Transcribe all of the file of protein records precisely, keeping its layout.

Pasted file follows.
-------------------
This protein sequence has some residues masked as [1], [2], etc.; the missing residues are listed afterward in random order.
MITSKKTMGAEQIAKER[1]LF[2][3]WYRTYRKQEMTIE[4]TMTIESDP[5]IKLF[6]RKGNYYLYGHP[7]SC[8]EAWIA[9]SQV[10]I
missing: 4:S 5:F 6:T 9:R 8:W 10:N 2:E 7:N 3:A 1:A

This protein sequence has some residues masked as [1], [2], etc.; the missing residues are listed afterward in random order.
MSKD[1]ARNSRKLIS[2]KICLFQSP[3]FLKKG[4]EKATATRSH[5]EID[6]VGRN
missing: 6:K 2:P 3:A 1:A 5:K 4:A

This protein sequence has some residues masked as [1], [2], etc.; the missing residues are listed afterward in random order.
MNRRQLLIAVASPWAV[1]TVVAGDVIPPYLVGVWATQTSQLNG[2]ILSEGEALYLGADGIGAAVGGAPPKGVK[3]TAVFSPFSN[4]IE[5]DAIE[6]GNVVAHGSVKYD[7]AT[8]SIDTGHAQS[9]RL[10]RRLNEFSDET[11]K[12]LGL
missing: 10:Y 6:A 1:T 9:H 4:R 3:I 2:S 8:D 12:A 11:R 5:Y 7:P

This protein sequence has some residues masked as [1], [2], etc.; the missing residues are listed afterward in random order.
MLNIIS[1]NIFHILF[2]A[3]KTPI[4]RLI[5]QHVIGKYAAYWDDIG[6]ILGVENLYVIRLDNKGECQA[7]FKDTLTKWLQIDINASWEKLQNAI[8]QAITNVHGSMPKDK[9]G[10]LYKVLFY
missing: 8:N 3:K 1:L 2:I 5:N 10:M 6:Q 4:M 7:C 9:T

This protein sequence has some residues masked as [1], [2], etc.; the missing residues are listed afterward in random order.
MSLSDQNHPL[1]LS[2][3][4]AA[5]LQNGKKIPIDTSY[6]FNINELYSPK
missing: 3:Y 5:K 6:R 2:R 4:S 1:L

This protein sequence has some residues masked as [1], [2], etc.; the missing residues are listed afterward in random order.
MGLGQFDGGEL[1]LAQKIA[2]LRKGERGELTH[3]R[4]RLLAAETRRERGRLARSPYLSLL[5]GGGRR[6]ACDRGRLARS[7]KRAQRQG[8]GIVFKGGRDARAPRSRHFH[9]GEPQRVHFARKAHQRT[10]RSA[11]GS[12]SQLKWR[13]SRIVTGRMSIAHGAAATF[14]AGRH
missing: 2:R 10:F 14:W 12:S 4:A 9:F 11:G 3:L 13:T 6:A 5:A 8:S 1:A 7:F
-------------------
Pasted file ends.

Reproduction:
This protein sequence has some residues masked as [1], [2], etc.; the missing residues are listed afterward in random order.
MITSKKTMGAEQIAKER[1]LF[2][3]WYRTYRKQEMTIE[4]TMTIESDP[5]IKLF[6]RKGNYYLYGHP[7]SC[8]EAWIA[9]SQV[10]I
missing: 4:S 5:F 6:T 9:R 8:W 10:N 2:E 7:N 3:A 1:A

This protein sequence has some residues masked as [1], [2], etc.; the missing residues are listed afterward in random order.
MSKD[1]ARNSRKLIS[2]KICLFQSP[3]FLKKG[4]EKATATRSH[5]EID[6]VGRN
missing: 6:K 2:P 3:A 1:A 5:K 4:A

This protein sequence has some residues masked as [1], [2], etc.; the missing residues are listed afterward in random order.
MNRRQLLIAVASPWAV[1]TVVAGDVIPPYLVGVWATQTSQLNG[2]ILSEGEALYLGADGIGAAVGGAPPKGVK[3]TAVFSPFSN[4]IE[5]DAIE[6]GNVVAHGSVKYD[7]AT[8]SIDTGHAQS[9]RL[10]RRLNEFSDET[11]K[12]LGL
missing: 10:Y 6:A 1:T 9:H 4:R 3:I 2:S 8:D 12:A 11:R 5:Y 7:P

This protein sequence has some residues masked as [1], [2], etc.; the missing residues are listed afterward in random order.
MLNIIS[1]NIFHILF[2]A[3]KTPI[4]RLI[5]QHVIGKYAAYWDDIG[6]ILGVENLYVIRLDNKGECQA[7]FKDTLTKWLQIDINASWEKLQNAI[8]QAITNVHGSMPKDK[9]G[10]LYKVLFY
missing: 8:N 3:K 1:L 2:I 5:N 10:M 6:Q 4:M 7:C 9:T

This protein sequence has some residues masked as [1], [2], etc.; the missing residues are listed afterward in random order.
MSLSDQNHPL[1]LS[2][3][4]AA[5]LQNGKKIPIDTSY[6]FNINELYSPK
missing: 3:Y 5:K 6:R 2:R 4:S 1:L

This protein sequence has some residues masked as [1], [2], etc.; the missing residues are listed afterward in random order.
MGLGQFDGGEL[1]LAQKIA[2]LRKGERGELTH[3]R[4]RLLAAETRRERGRLARSPYLSLL[5]GGGRR[6]ACDRGRLARS[7]KRAQRQG[8]GIVFKGGRDARAPRSRHFH[9]GEPQRVHFARKAHQRT[10]RSA[11]GS[12]SQLKWR[13]SRIVTGRMSIAHGAAATF[14]AGRH
missing: 2:R 10:F 14:W 12:S 4:A 9:F 11:G 3:L 13:T 6:A 5:A 8:S 1:A 7:F